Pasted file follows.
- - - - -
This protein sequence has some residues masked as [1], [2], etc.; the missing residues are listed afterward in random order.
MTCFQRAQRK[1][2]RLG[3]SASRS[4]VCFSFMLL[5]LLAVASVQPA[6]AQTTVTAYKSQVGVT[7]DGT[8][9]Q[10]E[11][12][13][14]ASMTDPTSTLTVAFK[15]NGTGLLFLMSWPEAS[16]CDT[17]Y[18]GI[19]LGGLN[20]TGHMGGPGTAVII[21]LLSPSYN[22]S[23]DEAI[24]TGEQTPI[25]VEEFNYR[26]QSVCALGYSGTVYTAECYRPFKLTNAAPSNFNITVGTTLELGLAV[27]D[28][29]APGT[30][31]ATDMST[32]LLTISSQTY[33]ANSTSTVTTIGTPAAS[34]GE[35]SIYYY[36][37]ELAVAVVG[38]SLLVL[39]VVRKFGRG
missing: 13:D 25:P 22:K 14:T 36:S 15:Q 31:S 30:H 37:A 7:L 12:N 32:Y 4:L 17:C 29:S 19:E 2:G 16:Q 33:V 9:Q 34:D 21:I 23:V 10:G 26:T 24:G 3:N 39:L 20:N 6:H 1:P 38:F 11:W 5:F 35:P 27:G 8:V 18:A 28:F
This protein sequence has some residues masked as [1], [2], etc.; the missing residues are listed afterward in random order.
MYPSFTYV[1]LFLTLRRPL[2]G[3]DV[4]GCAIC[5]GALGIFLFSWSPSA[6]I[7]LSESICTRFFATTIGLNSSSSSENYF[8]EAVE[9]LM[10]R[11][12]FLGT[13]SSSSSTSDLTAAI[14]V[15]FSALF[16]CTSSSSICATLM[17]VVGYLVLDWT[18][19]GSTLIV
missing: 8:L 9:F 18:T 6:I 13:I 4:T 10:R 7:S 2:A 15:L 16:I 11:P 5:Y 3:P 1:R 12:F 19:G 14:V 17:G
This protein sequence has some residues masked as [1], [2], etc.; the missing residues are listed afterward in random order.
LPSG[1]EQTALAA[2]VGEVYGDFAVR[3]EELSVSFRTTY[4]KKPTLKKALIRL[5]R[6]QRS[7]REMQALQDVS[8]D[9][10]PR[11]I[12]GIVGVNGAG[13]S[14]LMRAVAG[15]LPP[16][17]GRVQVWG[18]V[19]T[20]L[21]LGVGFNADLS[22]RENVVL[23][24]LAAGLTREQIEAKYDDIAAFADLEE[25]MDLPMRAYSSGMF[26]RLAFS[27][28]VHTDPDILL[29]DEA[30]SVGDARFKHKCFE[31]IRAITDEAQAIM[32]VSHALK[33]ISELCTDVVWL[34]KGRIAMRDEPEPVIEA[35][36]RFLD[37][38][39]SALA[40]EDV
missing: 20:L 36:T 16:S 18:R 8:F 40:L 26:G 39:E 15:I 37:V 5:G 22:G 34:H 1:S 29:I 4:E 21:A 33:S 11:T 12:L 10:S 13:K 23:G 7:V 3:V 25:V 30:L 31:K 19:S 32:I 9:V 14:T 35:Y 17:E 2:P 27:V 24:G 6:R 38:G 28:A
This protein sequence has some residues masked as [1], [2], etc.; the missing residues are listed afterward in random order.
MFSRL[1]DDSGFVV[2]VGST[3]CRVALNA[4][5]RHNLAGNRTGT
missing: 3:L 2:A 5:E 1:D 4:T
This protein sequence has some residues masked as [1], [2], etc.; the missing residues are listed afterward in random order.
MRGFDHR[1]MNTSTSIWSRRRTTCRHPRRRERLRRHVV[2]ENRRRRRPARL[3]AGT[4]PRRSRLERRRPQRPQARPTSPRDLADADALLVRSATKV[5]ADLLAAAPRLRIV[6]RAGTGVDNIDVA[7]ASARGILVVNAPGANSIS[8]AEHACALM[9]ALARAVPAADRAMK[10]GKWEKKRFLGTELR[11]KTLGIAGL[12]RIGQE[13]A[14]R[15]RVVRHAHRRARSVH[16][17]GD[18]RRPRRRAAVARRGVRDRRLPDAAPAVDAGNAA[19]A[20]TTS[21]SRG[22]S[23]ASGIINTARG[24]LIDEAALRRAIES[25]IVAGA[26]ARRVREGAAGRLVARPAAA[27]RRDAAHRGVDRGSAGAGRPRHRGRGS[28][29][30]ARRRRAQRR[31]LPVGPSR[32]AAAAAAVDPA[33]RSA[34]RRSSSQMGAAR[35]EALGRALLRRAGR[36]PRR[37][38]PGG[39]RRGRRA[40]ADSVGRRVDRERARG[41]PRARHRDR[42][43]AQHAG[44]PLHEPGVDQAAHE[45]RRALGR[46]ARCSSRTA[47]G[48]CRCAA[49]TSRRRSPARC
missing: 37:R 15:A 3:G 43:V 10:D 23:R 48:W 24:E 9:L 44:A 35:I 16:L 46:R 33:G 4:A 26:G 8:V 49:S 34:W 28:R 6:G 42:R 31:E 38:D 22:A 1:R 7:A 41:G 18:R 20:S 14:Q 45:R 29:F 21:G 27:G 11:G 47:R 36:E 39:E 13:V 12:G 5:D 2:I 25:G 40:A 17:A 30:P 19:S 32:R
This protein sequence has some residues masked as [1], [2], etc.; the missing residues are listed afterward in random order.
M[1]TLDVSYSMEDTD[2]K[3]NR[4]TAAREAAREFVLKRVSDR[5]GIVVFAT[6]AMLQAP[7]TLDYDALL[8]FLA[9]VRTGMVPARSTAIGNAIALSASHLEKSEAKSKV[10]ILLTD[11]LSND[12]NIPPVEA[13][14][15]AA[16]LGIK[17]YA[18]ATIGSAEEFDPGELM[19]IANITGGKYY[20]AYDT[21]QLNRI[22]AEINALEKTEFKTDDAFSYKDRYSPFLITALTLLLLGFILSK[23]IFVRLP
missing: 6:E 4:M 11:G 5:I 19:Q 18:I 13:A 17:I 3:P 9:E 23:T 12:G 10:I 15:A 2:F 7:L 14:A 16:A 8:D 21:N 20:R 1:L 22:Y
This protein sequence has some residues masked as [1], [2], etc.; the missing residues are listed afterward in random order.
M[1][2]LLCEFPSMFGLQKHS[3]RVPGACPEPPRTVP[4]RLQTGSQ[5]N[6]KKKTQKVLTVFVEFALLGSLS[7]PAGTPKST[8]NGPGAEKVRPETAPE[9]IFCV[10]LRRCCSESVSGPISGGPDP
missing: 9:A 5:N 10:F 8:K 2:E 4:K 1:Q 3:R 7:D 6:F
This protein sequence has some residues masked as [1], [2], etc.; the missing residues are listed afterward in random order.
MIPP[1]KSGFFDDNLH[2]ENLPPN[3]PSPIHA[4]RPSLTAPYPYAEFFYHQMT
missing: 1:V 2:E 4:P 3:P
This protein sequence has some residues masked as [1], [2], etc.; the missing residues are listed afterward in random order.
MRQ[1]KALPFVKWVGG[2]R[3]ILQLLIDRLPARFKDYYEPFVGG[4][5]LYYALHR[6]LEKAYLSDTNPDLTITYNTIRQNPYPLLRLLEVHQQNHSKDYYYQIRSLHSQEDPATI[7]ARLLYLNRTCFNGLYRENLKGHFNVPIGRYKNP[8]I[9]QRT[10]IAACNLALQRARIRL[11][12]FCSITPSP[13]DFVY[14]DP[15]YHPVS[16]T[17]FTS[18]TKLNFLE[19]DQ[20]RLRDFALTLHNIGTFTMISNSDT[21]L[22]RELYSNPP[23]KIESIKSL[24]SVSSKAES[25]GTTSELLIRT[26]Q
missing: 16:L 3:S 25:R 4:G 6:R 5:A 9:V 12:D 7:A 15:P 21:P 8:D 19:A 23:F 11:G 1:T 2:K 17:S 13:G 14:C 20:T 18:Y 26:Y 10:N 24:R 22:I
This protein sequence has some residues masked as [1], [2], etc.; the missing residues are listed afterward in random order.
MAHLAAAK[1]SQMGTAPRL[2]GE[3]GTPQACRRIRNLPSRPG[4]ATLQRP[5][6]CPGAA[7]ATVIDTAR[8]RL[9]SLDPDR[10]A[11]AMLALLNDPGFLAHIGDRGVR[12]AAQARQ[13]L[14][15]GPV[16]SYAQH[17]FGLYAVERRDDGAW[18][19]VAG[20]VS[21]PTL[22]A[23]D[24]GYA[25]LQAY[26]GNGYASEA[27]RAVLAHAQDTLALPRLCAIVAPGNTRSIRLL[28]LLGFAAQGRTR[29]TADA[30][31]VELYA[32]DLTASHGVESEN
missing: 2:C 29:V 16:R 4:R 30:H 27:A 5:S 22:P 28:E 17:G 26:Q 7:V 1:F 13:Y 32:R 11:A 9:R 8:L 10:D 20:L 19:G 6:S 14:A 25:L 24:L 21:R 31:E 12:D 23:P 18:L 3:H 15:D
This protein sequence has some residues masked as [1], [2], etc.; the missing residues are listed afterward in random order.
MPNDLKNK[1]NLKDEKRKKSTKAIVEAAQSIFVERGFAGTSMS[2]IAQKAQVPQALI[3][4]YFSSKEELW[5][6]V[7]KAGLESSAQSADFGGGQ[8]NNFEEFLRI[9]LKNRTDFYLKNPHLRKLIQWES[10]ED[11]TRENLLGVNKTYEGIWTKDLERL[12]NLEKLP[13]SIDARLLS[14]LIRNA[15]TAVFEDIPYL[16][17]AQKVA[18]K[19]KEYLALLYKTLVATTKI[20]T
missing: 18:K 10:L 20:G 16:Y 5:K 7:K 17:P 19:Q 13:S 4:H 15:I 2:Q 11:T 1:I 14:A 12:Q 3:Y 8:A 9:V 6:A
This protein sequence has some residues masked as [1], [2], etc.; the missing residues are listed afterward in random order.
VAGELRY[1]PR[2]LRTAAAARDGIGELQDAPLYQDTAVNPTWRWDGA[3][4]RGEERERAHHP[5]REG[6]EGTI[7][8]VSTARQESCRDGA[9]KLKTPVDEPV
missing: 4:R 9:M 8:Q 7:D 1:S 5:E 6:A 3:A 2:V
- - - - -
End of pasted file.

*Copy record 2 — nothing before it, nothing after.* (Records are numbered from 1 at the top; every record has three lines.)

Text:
This protein sequence has some residues masked as [1], [2], etc.; the missing residues are listed afterward in random order.
MYPSFTYV[1]LFLTLRRPL[2]G[3]DV[4]GCAIC[5]GALGIFLFSWSPSA[6]I[7]LSESICTRFFATTIGLNSSSSSENYF[8]EAVE[9]LM[10]R[11][12]FLGT[13]SSSSSTSDLTAAI[14]V[15]FSALF[16]CTSSSSICATLM[17]VVGYLVLDWT[18][19]GSTLIV
missing: 8:L 9:F 18:T 6:I 13:I 4:T 10:R 7:S 2:A 15:L 16:I 11:P 5:Y 3:P 1:R 12:F 19:G 14:V 17:G